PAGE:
Everyone in the Professional Services sector wants to implement projects that move them closer to the digital natives. But unless you tackle your core business applications first, and create a robust foundation for operational agility, you’ll forever be slowed down by the burden of legacy.
The way I see it, the primary focus of any transformation should be the applications at the core of your business – those that drive your operations, your B2B customer experience, your business intelligence, and the productivity of your workforce. Experimenting with new advances in analytics, AI and machine learning will certainly bring benefits, but true transformation can only be delivered once you’ve optimised the core of your business.
The last two decades have seen huge evolutions in technology and a rapid convergence of business strategy and IT. As with many of my contemporaries, I started out as a purely technical consultant. But as my professional experience has grown over the years, I’ve increasingly found myself helping clients understand how technology can support their strategic goals.
This shift from IT being its own entity to becoming inseparable from business strategy has accelerated recently, and it’s happened across many different sectors and public services as digital native entrants have disrupted well-established norms.
In fact, it feels like a third element has now converged with the strategic and the technical: which is digital awareness. I believe that fusing this trinity is key to transformation – so if you’re deploying a new technical innovation to meet a perceived business need, you have to also consider how it will fit within your broader long-term digital landscape.
There’s absolutely nothing wrong in wanting to adopt AI or embrace machine learning for a project, programme or service. But these innovations will realise significantly more value when wired into the digital heartbeat of your organisation – and when they have the flexibility to adapt to longer-term market changes and shifts in priority.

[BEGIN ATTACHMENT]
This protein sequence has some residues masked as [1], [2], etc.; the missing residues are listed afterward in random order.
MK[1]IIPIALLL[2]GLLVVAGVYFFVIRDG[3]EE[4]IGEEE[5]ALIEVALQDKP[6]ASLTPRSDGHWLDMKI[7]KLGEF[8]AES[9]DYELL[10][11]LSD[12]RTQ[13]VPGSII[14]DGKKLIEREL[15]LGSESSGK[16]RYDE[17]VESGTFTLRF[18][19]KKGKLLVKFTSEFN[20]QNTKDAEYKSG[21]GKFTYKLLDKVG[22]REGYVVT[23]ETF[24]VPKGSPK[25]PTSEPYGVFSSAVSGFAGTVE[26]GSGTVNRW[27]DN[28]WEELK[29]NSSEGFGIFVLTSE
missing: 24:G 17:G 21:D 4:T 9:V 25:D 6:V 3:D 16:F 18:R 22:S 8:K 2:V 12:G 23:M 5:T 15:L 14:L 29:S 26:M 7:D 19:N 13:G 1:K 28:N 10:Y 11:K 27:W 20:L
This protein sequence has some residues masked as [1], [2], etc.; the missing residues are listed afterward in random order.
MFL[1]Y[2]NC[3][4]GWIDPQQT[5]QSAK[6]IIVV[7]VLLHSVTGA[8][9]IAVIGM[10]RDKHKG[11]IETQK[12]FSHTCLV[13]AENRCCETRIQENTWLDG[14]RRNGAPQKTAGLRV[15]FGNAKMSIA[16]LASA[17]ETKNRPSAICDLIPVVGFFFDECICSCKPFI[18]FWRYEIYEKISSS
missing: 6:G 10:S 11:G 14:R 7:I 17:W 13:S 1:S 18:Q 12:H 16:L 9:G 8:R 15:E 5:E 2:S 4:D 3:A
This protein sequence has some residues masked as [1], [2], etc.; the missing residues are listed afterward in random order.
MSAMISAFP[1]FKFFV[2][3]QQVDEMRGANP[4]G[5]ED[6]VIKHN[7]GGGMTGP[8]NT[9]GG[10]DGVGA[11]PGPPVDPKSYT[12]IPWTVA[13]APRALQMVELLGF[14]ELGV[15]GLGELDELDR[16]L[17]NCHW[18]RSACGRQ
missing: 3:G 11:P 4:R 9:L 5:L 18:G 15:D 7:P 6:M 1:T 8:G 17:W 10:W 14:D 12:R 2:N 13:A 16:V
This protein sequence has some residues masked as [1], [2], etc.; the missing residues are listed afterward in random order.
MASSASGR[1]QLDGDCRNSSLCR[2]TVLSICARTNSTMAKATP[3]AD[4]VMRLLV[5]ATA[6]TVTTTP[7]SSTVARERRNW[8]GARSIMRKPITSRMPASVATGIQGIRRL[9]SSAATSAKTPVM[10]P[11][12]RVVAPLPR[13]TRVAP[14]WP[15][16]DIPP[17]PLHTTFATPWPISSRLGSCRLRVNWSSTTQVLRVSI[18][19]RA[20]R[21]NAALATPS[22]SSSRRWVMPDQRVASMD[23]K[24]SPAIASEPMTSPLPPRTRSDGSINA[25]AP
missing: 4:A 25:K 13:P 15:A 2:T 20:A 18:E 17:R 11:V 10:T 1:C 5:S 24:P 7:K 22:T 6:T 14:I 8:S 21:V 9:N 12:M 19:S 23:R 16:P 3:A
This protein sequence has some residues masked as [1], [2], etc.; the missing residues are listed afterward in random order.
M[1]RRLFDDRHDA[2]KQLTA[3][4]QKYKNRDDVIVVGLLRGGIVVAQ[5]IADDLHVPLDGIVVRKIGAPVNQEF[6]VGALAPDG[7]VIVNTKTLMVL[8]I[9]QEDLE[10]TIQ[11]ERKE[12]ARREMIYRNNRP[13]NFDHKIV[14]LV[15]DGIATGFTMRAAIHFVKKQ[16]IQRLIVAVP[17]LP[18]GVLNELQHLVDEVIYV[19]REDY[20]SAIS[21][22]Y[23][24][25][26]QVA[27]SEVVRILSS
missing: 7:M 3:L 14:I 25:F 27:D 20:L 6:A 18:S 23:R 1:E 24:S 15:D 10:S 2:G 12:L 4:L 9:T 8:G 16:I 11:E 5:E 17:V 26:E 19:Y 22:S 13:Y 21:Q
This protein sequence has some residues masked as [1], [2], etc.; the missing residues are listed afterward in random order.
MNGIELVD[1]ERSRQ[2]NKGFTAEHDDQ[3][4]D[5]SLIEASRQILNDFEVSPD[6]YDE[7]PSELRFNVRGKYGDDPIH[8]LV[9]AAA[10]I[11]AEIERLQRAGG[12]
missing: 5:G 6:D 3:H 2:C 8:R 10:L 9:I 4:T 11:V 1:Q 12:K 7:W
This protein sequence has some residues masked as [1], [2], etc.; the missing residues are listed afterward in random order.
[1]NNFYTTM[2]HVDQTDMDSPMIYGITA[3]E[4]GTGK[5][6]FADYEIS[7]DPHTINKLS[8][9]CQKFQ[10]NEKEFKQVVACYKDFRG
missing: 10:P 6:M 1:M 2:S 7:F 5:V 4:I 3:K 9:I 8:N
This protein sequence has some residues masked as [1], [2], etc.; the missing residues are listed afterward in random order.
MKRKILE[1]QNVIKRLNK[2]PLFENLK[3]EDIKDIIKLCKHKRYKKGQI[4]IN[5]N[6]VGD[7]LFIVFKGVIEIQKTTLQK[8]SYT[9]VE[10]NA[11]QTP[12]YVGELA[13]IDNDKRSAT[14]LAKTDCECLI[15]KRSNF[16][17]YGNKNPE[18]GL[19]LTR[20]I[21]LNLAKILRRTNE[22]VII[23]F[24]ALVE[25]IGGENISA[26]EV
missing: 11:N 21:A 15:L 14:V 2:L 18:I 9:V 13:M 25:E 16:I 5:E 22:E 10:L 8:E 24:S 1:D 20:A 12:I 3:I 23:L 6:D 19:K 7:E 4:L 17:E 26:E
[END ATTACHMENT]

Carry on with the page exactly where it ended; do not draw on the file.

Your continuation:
Making that happen can be daunting, of course. I’ve worked with a number of Professional Services firms who’ve had vast legacy infrastructures, federated working practices and disparate processes to unpick before they could establish a unified foundation on which to digitise.
Currently, my team is working with a global Professional Services company that has grown over the years through acquisition and now operates as a federation of separate companies. It’s embarking on a transformational journey to realise operational agility and efficiencies. This includes redesigning underlying data structures to support growth and respond to operating changes; redefining the KPIs it uses to measure business performance, and standardising commodity back-office processes across its global footprint.
We’re helping to build a scalable strategic data platform that will deliver business intelligence to inform its management decisions. We’ll then address the company’s analytics aspirations through models that explain and predict data, and that automate human decisions. With this digital platform and new-found agility, the firm will be far better set to take advantage of market opportunities and new insight services.
In my view, turning ambitious change plans like these into reality starts by focusing on the following three pillars of digitalisation:
You can then move on to the remaining three pillars, which will deliver the full benefits of digitalisation:
This two-phase approach requires a far more consultative and collaborative engagement than the typical IT purchase, with a remit that goes far beyond the technology solution itself. It’s about bringing together the right people at the right time: businesspeople who understand the nuances of the sector, people with digital foresight who can translate immediate needs into long-term solutions, and skilled technologists who can deliver the technical implementation. And it must be underpinned by a culture and a framework that supports consistent change across sites, geographies and countries. You can read more about the approach here.
When it all comes together like this, and you have a solid digital core in place, you’ll be set to pursue innovations like data science, advanced analytics and artificial intelligence in a far more joined-up way across your business.